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Here’s a Kia Sorento Driven by the U.S. Government

If you’re like me, you’ve grown up seeing the occasional U.S. government vehicle — always easily identifiable with its distinctive license plates — and noting that in nearly all cases, it was a boring white base-model American-made car, and often something really terrible like a Chevy Cavalier or an old Ford E-Series van.

Imagine my surprise, then, when I was driving through Arches National Park last week, and I caught a glimpse of this: a not-American Kia Sorento, painted a not-a-usual-government-color gray, wearing U.S. government plates registered to the Department of the Interior (denoted by an "I" at the beginning). Has the government gotten more stylish?! Have they started reading Autotrader’s car reviews?!

As it turns out, the Kia Sorento is within the realm of the vehicles that can be purchased by the U.S. government. Under the Buy American Act of 1933, the government must purchase U.S.-made goods in most circumstances, unless they can find foreign-made goods dramatically cheaper. Since it’s built in West Point, Georgia, the Kia Sorento is certainly "American-made," allowing the government to buy the Sorento and still comply with the law.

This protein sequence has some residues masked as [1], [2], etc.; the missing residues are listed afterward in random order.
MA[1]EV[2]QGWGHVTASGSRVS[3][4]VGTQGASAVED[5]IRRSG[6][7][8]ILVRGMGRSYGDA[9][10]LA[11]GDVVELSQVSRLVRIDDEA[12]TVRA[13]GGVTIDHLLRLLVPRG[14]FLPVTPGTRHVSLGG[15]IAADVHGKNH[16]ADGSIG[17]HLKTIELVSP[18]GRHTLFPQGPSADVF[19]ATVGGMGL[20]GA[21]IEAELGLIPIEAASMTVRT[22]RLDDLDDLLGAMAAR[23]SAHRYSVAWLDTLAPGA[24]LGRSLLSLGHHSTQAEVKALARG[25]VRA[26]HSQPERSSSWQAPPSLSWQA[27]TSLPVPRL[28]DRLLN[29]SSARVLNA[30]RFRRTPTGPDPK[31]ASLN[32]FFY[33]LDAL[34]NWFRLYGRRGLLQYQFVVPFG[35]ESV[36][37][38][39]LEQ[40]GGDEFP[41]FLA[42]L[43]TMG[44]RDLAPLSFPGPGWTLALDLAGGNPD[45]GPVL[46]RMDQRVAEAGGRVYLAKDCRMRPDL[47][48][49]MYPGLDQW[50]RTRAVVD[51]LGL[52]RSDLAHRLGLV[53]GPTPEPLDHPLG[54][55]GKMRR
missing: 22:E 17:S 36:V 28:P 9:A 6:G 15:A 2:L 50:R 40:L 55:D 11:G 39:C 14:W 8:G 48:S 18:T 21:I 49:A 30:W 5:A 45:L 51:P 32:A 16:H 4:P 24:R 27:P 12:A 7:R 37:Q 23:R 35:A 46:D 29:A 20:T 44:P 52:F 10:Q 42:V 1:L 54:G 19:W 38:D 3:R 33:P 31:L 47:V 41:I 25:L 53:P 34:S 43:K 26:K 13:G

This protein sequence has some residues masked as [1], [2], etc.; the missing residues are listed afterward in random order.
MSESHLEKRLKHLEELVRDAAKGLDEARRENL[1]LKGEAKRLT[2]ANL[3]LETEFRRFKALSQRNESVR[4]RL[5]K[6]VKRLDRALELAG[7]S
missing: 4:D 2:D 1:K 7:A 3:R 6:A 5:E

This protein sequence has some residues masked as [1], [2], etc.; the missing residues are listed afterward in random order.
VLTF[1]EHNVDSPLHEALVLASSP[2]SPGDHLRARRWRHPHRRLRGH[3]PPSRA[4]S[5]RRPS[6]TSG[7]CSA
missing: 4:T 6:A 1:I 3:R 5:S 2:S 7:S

Interestingly, I suspect the "Buy American Act" actually restricts the government from purchasing some vehicles made by American brands, as they’re built in foreign countries. For example, the Dodge Journey — probably the cheapest vehicle in the "Kia Sorento" segment — is manufactured in Mexico, meaning the government isn’t allowed to buy it. A base-level Sorento is among the cheapest other options, which probably drove the government’s ultimate purchase decision.

This isn’t the first foreign car I’ve seen with a U.S. government license plate. Back when I lived in Georgia, I’d occasionally see a Hyundai Sonata sporting a plate registered to the general Governmental Services Administration (GSA) motor pool, something I attributed to the fact that those cars are built in Georgia. But apparently those Sonatas aren’t alone, and Georgia isn’t unique. I’ve still never seen a U.S. government license plate on a Japanese car, or anything from Europe — but if it’s built in America and relatively cheap, I suppose it’s possible. Find a Kia Sorento for sale

Doug DeMuro is an automotive journalist who has written for many online and magazine publications. He once owned a Nissan Cube and a Ferrari 360 Modena. At the same time.

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